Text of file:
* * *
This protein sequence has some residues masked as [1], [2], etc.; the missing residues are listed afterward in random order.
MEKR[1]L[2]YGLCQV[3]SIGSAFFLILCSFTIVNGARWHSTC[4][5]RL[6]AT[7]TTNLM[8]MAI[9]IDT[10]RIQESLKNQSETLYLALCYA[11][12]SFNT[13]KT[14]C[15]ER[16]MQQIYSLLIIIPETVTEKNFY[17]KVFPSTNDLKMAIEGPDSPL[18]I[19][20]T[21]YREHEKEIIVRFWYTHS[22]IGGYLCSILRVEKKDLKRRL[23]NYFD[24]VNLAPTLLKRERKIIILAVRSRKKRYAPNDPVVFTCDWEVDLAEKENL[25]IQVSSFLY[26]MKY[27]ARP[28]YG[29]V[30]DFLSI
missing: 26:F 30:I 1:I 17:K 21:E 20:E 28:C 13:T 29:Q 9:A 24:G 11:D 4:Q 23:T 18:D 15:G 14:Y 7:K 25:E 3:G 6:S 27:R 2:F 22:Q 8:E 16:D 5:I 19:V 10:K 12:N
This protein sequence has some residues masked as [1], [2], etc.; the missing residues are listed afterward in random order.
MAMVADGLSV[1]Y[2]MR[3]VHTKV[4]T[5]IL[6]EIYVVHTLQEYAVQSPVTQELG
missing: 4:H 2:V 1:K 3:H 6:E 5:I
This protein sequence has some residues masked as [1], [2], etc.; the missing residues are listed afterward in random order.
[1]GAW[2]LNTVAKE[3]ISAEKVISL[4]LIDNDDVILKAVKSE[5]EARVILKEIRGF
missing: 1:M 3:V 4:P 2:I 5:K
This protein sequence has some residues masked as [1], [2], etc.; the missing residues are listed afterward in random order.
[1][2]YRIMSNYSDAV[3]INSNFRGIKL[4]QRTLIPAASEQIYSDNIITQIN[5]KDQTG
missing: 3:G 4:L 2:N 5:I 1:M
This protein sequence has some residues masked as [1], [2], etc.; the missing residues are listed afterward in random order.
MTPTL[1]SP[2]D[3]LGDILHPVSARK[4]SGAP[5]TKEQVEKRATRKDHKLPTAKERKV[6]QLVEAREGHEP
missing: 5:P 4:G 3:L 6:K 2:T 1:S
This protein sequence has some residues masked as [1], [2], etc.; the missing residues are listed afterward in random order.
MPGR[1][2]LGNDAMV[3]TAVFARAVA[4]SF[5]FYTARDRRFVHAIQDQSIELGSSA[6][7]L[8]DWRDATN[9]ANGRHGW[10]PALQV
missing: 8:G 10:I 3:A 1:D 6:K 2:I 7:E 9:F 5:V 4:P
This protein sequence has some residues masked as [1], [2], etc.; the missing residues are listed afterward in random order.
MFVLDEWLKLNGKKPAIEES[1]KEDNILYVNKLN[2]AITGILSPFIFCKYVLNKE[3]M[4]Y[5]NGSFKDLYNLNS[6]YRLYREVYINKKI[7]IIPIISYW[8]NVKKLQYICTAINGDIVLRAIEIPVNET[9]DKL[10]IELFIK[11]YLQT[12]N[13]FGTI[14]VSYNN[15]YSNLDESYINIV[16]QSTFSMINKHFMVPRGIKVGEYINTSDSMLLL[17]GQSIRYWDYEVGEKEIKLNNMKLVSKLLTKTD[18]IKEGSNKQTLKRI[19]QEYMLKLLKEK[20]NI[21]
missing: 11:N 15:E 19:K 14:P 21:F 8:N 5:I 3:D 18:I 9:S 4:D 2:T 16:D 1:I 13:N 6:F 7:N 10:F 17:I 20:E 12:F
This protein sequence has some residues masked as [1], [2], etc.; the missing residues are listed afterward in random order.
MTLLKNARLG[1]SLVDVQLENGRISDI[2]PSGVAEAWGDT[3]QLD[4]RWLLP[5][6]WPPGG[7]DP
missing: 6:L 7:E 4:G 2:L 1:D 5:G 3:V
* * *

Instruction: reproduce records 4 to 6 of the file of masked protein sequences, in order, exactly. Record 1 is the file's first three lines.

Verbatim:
This protein sequence has some residues masked as [1], [2], etc.; the missing residues are listed afterward in random order.
[1][2]YRIMSNYSDAV[3]INSNFRGIKL[4]QRTLIPAASEQIYSDNIITQIN[5]KDQTG
missing: 3:G 4:L 2:N 5:I 1:M
This protein sequence has some residues masked as [1], [2], etc.; the missing residues are listed afterward in random order.
MTPTL[1]SP[2]D[3]LGDILHPVSARK[4]SGAP[5]TKEQVEKRATRKDHKLPTAKERKV[6]QLVEAREGHEP
missing: 5:P 4:G 3:L 6:K 2:T 1:S
This protein sequence has some residues masked as [1], [2], etc.; the missing residues are listed afterward in random order.
MPGR[1][2]LGNDAMV[3]TAVFARAVA[4]SF[5]FYTARDRRFVHAIQDQSIELGSSA[6][7]L[8]DWRDATN[9]ANGRHGW[10]PALQV
missing: 8:G 10:I 3:A 1:D 6:K 2:I 7:E 9:F 5:V 4:P